Sperling commences the blog as follows:
In my last post, I criticized the Buffett Rule (a/k/a Vanderbilt Rule) as motivated by class warfare politics. My critique was partly motivated by the lack of detail underlying the "principle." If the principle were not motivated by class warfare politics, why announce the principle without detail as to its application?
On Monday, the President proposed the Buffett Rule as one of five principles for comprehensive tax reform. This is a rule of simple fairness—no household making over $1 million annually should pay less in federal taxes* than middle-class families pay. Contrary to some misconceptions, the Buffett Rule is not designed as the sole or main source of raising new revenues, but one of five principles that should be achieved by tax reform:
1. Cut rates
2. Cut inefficient and unfair tax breaks
3. Cut the deficit by $1.5 trillion over 10 years
4. Increase investment and growth in the United States
5. Observe the “Buffett rule.”
Of these principles — all of which we believe are key to reform — the Buffett rule has received the most attention. It has been attacked with claims of “class warfare” that are completely without merit. How can it be class warfare to ensure that there is greater parity between the taxes paid by the most well-off and those paid by tens of millions of hardworking families? Still, since not all of the reports about the Buffett Rule have been accurate, I want to clarify what we mean – and why the President believes this is an important principle.
[*Note: Sperling probably meant to say that "no household making over $1 million annually should pay federal taxes at lower effective rates than the rates that middle-class families pay." The remainder of Sperling's post focuses on average tax rates paid by individuals with varying degrees of income. Alternatively, perhaps Sperling was referring to millionaire/billionaire investors who derive 100% of their disposable income from tax-exempt bond investments, and thus literally pay zero income tax to any jurisdiction.]
Sperling's post added some meat to Obama's bare-bones "principle." Meanwhile, Sperling tried to rebut the critics who viewed the Vanderbilt Rule as class-warfare politics. I appreciate the effort to clarify some of the obvious question marks. But I'm still convinced that Obama's proposal was motivated by class-warfare politics. I'll touch on that point in this blog post. I'll have some more observations about Sperling's rebuttal argument in my next blog post.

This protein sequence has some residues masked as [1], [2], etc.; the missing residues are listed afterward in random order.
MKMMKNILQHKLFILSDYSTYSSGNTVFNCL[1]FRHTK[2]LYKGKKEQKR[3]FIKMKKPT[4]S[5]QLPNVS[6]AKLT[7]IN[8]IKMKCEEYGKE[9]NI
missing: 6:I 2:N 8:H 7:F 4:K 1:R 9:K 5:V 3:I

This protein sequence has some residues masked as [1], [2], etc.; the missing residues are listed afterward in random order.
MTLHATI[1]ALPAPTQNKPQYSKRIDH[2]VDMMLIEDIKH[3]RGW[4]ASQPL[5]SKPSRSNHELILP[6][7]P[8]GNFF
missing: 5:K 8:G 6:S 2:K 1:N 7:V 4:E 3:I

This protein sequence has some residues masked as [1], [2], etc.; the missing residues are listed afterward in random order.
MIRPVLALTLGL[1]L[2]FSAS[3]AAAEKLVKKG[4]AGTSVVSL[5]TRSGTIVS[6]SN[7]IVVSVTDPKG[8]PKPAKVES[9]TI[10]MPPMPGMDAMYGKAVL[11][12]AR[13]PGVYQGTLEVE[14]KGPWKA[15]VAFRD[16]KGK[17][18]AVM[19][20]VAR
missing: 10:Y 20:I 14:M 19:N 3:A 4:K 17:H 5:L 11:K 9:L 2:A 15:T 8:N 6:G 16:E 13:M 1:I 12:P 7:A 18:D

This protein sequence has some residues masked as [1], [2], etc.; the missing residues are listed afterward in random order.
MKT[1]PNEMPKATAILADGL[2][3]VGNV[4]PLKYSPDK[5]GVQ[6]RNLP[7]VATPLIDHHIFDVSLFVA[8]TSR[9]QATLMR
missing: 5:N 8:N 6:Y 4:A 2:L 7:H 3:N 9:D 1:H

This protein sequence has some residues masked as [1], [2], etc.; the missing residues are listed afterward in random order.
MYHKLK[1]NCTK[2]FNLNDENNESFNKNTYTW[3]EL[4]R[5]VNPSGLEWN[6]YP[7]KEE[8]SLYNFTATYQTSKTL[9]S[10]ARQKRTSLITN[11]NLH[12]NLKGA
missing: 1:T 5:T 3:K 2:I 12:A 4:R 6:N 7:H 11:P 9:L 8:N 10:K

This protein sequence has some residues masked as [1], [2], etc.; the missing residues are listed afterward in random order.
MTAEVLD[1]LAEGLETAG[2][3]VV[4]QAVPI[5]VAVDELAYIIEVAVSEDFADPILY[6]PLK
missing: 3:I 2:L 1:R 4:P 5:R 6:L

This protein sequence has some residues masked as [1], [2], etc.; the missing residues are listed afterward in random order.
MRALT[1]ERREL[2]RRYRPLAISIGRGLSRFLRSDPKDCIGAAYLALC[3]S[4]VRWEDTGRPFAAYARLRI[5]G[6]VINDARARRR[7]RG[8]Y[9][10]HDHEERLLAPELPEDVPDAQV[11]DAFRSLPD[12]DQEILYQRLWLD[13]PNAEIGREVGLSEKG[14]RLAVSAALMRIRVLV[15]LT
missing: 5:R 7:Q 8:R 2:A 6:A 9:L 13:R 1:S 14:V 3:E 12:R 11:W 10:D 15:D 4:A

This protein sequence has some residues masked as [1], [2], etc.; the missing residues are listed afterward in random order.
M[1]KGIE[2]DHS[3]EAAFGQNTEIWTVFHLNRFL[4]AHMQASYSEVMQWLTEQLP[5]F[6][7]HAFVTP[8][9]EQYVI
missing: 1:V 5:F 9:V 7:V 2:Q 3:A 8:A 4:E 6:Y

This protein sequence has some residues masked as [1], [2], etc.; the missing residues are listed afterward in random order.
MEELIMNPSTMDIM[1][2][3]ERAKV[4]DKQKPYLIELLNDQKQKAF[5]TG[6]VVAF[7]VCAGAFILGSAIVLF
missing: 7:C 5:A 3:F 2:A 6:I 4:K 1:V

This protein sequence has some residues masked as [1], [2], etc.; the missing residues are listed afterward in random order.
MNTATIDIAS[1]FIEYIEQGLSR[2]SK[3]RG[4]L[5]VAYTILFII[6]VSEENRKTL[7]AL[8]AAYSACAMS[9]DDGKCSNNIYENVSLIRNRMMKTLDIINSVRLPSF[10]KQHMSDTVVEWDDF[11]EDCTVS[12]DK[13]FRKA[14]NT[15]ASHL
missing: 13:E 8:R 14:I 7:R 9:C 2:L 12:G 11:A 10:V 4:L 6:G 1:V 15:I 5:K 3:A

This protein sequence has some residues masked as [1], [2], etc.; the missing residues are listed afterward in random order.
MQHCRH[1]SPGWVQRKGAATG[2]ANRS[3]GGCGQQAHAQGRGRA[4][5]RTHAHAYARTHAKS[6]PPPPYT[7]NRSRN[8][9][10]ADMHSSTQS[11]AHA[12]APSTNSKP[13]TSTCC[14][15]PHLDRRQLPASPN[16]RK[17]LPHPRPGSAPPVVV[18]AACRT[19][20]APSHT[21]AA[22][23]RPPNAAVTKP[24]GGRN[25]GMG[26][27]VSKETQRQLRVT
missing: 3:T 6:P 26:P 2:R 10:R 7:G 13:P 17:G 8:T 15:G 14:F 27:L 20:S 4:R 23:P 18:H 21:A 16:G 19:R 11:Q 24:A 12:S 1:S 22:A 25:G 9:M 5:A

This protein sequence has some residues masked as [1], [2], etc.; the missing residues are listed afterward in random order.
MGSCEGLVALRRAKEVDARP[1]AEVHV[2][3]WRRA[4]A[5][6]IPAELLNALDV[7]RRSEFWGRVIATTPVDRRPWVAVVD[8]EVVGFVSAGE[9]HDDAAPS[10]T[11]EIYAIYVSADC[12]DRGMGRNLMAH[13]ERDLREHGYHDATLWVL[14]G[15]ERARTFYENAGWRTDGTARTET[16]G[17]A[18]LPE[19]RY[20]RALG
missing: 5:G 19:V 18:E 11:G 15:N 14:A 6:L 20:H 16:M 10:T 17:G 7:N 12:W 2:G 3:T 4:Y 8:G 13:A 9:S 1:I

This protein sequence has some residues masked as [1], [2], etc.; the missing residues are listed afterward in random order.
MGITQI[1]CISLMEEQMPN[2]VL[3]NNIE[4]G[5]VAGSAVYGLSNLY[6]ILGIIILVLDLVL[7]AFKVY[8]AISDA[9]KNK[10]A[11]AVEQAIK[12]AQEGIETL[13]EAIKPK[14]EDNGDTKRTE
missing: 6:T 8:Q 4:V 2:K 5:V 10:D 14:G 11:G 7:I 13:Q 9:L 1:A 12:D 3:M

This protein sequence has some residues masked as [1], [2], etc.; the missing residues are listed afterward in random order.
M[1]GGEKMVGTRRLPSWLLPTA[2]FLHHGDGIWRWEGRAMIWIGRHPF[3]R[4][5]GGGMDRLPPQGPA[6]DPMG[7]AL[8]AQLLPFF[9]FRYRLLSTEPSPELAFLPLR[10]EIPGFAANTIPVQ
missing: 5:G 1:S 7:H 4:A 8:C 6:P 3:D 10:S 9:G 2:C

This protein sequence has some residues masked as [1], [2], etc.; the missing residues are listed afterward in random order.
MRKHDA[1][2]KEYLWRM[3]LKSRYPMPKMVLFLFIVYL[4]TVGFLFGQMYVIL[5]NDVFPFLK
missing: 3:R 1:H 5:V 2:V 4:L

Take another look at Obama's five principles for tax reform. The first two principles would require amendments to (or perhaps replacement of) the Income Tax Code, impacting tens of millions of individual taxpayers and many thousands of businesses. The third principle would require a contentious bipartisan effort to begin restoring the nation's long-term fiscal health. The fourth principle acknowledges that our broken tax system and uncompetitive business tax rates increase the cost of doing business in the United States, crippling economic growth and job creation.
We can all agree on those four "principles." We can all agree that they are serious goals, and, in today's political and economic climate, will require heavy lifting by our political leaders. We may disagree on the tax and spending changes necessary to achieve those goals. But the goals are fundamental to our long-term economic competitiveness and prosperity.
How about the fifth principle? As Sperling's post confirms, the fifth principle reflects an unhealthy obsession with the 400 wealthiest American individuals. It is not about fixing the tax system, making life simpler and fairer for tens of millions of individual taxpayers, eliminating "tax expenditures" that distort fundamental economic decisions (contributing to the real estate bubble and the crisis in health care inflation), decreasing the costs of business tax compliance, addressing our long-term fiscal challenges, or improving our global competitiveness.
Compare the fifth principle to the other four principles. If a subset of the 400 wealthiest Americans pay tax at lower effective rates than the middle class, does that impact our long-term economic competitiveness and prosperity? Does that make business tax compliance more costly? Does that distort or complicate economic decisions of tens of millions of taxpayers? Of course not. A few billionaires who benefit from structural tax breaks, fairly or unfairly, are a microscopic tail on an 800-pound dogzilla.
Admittedly, the fact that those lucky billionaires pay lower effective tax rates than some middle-class and upper-middle-class taxpayers rubs me the wrong way. I would personally raise the capital gains tax rate to "pay down" ordinary income tax rates. But those changes are already contemplated by the first and second principles (cut rates; and cut inefficient and unfair tax breaks). We don't need to taint a serious tax reform effort with 2012 campaign slogans ("Hope, Change ... and Observe the Buffett Rule!").
From this independent's view, the Buffett Rule (a/k/a Vanderbilt Rule) does not belong on the list of fundamental tax reform principles. Obama included the "principle" in the list as a class warfare tactic to distract voters from his dismal economic record. I'll discuss the details of Sperling's rebuttal argument in my next blog post.